Combat choppers : The Tribune India

2022-10-08 17:46:13 By : Mr. Bruce Zhao

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Updated At: Oct 04, 2022 07:26 AM (IST)

THE induction of the first fleet of the indigenously-built Light Combat Helicopter (LCH) into the Indian Air Force is a major step forward for 'Make in India' in the defence sector. - File photo

THE induction of the first fleet of the indigenously-built Light Combat Helicopter (LCH) into the Indian Air Force is a major step forward for ‘Make in India’ in the defence sector. The four 5.8-tonne twin-engine gunship choppers — armed with air-to-air missiles, 20-mm turret guns, rocket systems and other weapons — have been developed mainly for mountain warfare by the state-run aerospace and defence major Hindustan Aeronautics Limited (HAL). The helicopters are expected to bolster India’s air power as they are capable of carrying out strikes on the enemy’s infantry, tanks, bunkers, drones etc. in high-altitude areas, besides being well equipped for counter-insurgency operations.

The welcome addition of LCHs to the IAF inventory comes a month after the commissioning of India’s first indigenous aircraft carrier, INS Vikrant. In June, the Coast Guard had commissioned the indigenous Advanced Light Helicopter MK-III’s squadron. These are good tidings for India’s defence industry, which is not only becoming less import-dependent but also making its presence felt in the international arena. The government claimed recently that defence exports had grown by 334 per cent in the past five years, with India now exporting to over 75 countries. It is heartening that several countries have evinced interest in the Tejas Light Combat Aircraft, including Malaysia, Argentina, Australia, Egypt, the US, Indonesia and Philippines.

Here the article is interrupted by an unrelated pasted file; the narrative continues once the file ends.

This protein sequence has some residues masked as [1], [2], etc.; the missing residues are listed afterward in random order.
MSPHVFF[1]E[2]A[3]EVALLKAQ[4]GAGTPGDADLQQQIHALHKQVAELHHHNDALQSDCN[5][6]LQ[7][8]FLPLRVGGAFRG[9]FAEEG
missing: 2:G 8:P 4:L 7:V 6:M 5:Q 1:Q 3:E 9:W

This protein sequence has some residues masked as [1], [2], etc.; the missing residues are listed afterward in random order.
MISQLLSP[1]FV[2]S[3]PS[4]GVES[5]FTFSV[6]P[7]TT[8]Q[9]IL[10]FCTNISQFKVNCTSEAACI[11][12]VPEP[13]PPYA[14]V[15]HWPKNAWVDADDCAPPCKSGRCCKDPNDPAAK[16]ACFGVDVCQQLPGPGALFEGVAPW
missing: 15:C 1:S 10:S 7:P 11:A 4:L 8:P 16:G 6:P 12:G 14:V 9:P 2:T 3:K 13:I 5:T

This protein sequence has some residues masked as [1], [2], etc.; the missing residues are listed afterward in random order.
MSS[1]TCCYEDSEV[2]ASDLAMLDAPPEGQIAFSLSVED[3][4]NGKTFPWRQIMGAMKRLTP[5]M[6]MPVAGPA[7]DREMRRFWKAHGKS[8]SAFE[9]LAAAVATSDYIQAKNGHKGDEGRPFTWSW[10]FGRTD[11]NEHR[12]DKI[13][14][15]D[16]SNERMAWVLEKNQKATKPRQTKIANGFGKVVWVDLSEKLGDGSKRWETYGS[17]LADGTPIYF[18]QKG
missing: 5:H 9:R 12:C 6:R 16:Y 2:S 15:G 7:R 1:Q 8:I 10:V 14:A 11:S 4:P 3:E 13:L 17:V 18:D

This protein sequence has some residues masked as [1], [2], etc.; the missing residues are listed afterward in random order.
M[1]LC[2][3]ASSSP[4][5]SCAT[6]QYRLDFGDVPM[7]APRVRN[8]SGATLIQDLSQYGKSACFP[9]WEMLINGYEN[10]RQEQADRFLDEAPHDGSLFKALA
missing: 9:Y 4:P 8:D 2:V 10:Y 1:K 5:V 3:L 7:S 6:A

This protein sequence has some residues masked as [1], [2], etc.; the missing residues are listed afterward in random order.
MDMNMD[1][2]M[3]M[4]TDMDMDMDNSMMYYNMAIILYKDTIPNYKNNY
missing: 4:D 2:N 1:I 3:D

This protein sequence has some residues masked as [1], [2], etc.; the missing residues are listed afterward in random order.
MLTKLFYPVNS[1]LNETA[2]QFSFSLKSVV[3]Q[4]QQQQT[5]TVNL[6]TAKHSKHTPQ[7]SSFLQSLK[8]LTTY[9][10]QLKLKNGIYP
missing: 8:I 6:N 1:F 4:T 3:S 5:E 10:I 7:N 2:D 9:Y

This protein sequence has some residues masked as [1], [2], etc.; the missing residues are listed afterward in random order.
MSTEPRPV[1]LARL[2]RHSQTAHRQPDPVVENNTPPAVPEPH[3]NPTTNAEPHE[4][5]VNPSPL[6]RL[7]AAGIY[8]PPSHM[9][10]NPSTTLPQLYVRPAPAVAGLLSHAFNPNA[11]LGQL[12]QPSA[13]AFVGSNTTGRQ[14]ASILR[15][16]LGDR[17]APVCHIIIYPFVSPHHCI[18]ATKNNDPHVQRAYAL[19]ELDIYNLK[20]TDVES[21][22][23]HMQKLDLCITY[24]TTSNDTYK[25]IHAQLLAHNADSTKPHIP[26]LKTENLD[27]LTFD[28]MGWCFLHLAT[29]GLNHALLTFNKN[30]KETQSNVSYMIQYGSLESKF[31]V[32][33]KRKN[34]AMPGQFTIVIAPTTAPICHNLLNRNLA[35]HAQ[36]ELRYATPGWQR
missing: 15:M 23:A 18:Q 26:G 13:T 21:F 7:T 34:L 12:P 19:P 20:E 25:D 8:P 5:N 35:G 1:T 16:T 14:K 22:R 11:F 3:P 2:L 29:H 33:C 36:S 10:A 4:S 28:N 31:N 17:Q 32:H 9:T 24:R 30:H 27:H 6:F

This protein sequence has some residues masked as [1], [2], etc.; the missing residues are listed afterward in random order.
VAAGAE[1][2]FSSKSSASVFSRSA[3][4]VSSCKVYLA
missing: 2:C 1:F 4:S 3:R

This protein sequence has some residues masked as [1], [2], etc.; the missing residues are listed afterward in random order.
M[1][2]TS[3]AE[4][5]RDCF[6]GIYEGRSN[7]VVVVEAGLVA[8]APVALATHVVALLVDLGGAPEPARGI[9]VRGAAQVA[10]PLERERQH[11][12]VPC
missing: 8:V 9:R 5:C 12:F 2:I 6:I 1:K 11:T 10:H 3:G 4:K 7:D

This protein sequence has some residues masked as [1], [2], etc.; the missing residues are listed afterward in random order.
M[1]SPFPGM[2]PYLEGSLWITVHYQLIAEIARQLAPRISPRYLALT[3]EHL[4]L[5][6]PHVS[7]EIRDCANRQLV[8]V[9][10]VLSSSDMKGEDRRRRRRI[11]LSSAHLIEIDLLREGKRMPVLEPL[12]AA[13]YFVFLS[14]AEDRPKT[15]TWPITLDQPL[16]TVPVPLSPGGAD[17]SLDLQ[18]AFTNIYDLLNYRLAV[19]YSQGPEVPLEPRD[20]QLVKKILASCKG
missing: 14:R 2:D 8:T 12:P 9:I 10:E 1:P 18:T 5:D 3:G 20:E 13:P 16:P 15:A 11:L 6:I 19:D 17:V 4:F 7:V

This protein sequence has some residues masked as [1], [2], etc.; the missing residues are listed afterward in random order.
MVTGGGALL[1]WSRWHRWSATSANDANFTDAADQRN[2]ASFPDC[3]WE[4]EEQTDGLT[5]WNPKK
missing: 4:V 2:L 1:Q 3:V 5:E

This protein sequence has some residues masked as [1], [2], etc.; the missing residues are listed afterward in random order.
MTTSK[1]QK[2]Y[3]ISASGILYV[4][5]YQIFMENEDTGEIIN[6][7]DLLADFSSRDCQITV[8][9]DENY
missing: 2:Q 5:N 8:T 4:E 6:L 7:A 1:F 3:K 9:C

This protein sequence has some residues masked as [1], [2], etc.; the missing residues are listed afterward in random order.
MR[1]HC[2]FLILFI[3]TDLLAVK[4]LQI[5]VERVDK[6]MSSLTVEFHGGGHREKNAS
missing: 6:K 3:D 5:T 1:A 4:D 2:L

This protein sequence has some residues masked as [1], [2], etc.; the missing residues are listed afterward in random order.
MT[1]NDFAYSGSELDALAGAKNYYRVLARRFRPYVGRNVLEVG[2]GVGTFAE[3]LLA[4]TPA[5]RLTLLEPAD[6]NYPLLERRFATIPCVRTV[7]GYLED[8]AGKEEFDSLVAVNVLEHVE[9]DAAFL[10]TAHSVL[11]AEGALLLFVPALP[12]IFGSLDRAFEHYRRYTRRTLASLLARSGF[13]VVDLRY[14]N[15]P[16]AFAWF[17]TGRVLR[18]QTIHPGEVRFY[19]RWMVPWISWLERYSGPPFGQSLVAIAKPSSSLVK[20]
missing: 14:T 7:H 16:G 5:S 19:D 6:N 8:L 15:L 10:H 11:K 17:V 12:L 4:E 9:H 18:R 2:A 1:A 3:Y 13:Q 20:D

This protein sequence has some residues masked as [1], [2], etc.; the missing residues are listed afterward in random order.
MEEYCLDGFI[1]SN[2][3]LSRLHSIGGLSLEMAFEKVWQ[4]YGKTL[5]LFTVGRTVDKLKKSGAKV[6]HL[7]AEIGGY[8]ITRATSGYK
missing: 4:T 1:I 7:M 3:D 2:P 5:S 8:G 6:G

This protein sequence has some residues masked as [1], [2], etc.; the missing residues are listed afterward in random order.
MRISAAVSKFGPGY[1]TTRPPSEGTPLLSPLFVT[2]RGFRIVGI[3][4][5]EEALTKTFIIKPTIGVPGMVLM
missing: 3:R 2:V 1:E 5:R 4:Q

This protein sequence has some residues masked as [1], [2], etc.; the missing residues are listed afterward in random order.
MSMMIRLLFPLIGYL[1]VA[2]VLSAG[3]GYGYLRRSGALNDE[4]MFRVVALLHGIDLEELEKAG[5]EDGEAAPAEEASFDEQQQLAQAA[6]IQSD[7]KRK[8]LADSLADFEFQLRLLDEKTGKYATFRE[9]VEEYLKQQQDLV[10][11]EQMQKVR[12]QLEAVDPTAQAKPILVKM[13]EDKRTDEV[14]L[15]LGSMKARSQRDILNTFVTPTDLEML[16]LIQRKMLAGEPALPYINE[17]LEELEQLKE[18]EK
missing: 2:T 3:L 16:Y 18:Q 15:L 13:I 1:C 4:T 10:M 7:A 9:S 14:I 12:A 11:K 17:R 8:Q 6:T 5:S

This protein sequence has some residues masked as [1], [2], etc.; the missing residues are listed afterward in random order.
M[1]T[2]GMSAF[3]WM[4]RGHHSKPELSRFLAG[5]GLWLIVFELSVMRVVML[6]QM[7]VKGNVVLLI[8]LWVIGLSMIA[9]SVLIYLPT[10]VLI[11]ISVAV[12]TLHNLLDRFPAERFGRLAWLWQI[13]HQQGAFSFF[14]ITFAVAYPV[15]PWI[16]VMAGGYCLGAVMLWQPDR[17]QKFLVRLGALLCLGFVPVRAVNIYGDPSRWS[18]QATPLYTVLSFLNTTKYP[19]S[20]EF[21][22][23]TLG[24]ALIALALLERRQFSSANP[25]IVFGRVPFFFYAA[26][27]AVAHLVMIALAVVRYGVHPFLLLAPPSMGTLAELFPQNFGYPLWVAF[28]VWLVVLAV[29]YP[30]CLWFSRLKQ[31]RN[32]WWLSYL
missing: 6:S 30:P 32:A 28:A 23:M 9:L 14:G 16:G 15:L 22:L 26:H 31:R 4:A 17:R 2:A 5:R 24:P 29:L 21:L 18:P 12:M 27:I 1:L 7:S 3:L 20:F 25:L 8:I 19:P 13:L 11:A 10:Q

The policy initiatives undertaken in recent years to spur indigenous design, development and manufacture of defence equipment are bearing fruit. Earlier this year, the Ministry of Defence had identified 18 major platforms for industry-led design and development. A big challenge for the domestic defence industry is to develop cost-effective technology that meets global standards. Indigenisation should also facilitate and fast-track defence modernisation. The country can move closer towards achieving self-reliance in the defence sector if the government ensures hassle-free procurement from domestic sources. The ‘Make in India’ push can pave the way for ‘Make for the World’ through adequate allocation and timely disbursal of funds for R&D as well as production. At the same time, it’s imperative to make international players abide by the fine-tuned offset policy by insisting on investments and transfer of technology for defence manufacturing. 

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